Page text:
LookingGoodfortheHolidays

The holidays are a time for getting together with family and friends from near and far. The memories you make at these joyful celebrations are the ones you’ll treasure forever, but it can be hard to show good cheer if you’re not happy with the way your teeth look. If you’re keeping that grin under wraps, we may be able to perk up your smile with some quick and economical in-office treatments.

A professional teeth cleaning is one of the best values in dental care. In just minutes, we can remove the buildup of hardened tartar that can make your teeth look dull and yellowed. Tartar can also lead to tooth decay and gum disease—two kinds of trouble you don’t need! While you’re in the office, you will also have a thorough exam that could prevent minor issues like small cavities and bleeding gums from becoming more serious dental problems. When you leave, your teeth will look and feel sparkly clean.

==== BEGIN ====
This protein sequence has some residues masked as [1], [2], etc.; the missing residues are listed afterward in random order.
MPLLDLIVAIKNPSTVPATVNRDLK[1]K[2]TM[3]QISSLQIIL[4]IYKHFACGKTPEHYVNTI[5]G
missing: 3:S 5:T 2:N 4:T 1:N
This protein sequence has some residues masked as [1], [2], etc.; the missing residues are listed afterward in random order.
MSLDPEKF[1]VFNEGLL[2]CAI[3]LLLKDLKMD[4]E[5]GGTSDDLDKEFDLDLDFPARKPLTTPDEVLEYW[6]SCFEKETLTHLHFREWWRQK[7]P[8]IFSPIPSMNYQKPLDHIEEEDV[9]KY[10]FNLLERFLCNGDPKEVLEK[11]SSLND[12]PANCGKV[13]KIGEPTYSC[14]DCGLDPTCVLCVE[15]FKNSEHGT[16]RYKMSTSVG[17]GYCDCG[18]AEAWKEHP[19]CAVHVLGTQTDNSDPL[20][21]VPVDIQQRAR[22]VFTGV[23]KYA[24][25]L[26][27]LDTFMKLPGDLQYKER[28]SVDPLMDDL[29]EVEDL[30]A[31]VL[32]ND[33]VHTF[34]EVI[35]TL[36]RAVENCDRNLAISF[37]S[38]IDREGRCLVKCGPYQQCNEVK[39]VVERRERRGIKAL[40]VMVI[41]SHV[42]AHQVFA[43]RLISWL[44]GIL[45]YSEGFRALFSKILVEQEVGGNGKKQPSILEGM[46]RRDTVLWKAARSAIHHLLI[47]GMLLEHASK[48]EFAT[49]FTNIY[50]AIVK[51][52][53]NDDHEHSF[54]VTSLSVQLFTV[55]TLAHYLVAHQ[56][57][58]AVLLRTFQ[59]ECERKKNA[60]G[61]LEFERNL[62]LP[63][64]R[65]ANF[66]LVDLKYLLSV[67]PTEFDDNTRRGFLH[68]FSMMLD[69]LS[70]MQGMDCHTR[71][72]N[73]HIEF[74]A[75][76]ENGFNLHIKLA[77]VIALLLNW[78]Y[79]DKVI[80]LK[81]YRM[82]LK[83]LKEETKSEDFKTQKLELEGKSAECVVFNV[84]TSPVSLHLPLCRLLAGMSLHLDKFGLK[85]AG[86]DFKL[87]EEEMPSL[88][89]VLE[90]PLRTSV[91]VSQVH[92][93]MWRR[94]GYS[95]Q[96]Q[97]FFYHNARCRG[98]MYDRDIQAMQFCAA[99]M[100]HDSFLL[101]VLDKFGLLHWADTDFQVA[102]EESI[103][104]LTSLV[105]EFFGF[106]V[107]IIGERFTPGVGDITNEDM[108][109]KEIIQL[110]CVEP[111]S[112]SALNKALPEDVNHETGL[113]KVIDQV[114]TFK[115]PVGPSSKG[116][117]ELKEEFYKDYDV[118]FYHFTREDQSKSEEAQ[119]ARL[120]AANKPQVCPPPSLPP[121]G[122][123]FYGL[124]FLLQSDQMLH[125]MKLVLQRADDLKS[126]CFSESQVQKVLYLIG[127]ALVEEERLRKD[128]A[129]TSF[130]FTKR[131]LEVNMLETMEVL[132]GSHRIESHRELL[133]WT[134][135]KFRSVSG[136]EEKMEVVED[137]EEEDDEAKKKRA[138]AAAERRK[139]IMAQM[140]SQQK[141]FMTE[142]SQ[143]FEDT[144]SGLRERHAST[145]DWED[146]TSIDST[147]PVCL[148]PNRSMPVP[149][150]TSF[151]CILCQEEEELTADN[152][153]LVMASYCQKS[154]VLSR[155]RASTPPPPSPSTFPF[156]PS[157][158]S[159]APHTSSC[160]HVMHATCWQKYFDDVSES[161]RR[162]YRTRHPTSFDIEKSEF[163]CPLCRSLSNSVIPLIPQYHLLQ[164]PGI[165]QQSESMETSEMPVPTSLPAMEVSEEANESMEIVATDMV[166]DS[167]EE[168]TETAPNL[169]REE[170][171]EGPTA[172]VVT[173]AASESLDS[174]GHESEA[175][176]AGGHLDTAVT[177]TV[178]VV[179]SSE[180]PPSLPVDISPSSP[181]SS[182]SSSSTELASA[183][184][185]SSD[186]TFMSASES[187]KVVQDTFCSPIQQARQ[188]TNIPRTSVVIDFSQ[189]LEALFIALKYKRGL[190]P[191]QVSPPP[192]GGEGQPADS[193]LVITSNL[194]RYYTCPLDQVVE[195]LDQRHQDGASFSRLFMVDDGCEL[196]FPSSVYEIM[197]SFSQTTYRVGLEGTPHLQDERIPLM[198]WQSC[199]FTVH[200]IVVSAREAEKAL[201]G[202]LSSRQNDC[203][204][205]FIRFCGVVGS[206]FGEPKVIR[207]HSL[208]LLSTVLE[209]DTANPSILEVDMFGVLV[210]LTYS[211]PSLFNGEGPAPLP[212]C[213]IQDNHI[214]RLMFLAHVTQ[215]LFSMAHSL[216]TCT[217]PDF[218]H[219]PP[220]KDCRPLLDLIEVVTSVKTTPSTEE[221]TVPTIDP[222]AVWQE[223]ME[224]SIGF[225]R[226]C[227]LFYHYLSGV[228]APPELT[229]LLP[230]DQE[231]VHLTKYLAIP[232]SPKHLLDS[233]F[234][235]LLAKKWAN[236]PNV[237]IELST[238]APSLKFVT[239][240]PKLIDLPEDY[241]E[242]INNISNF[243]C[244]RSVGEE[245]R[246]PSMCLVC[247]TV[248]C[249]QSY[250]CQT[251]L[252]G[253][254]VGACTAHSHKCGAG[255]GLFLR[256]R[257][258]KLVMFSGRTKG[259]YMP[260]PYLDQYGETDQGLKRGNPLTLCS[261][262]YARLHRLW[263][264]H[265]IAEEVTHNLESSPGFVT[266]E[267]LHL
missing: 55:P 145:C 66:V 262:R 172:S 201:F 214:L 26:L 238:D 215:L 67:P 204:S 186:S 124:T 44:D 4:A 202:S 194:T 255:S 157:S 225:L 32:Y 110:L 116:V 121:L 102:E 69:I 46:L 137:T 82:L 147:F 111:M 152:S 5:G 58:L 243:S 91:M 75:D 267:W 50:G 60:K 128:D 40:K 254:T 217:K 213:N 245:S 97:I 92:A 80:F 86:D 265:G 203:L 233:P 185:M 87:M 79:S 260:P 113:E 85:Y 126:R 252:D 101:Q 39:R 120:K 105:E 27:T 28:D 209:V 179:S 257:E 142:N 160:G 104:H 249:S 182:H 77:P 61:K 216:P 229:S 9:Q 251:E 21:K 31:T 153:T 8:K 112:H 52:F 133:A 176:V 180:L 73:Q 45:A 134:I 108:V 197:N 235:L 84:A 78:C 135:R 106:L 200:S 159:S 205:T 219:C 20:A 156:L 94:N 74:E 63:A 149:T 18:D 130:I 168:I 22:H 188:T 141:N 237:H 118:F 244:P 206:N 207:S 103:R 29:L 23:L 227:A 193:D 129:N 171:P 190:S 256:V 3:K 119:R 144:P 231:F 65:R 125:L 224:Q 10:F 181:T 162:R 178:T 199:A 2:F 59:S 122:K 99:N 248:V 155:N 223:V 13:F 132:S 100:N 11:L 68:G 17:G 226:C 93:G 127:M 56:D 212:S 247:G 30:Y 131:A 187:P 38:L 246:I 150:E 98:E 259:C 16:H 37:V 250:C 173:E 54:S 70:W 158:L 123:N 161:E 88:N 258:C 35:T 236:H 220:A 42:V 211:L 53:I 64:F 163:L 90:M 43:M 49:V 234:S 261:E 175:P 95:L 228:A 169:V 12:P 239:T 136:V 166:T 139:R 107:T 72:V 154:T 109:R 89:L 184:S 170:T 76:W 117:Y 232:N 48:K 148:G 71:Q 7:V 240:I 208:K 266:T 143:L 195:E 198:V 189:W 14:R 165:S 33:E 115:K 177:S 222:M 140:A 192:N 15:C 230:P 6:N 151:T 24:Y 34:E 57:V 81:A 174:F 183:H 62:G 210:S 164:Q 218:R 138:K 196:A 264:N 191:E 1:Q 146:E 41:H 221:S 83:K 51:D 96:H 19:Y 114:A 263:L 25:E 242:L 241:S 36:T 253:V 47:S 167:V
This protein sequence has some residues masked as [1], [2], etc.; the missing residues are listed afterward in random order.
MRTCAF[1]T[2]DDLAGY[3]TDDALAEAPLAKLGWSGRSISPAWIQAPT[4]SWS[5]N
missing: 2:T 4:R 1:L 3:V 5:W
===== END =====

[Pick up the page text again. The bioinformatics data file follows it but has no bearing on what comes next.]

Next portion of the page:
If your smile doesn’t look as bright as you’d like, ask about teeth whitening treatments. In-office whitening is a safe and effective way to lighten your teeth up to 10 shades in a single visit! If you have more time, you can get similar results from a take-home kit that we can provide—one that’s custom-made just for you.

Are chips or cracks making your teeth look less than perfect? Cosmetic bonding could be the answer. Translucent, tooth-colored bonding material can be applied to your teeth to repair minor cracks, chips or spacing irregularities. This in-office procedure usually requires just one visit and can make a dramatic difference in your smile.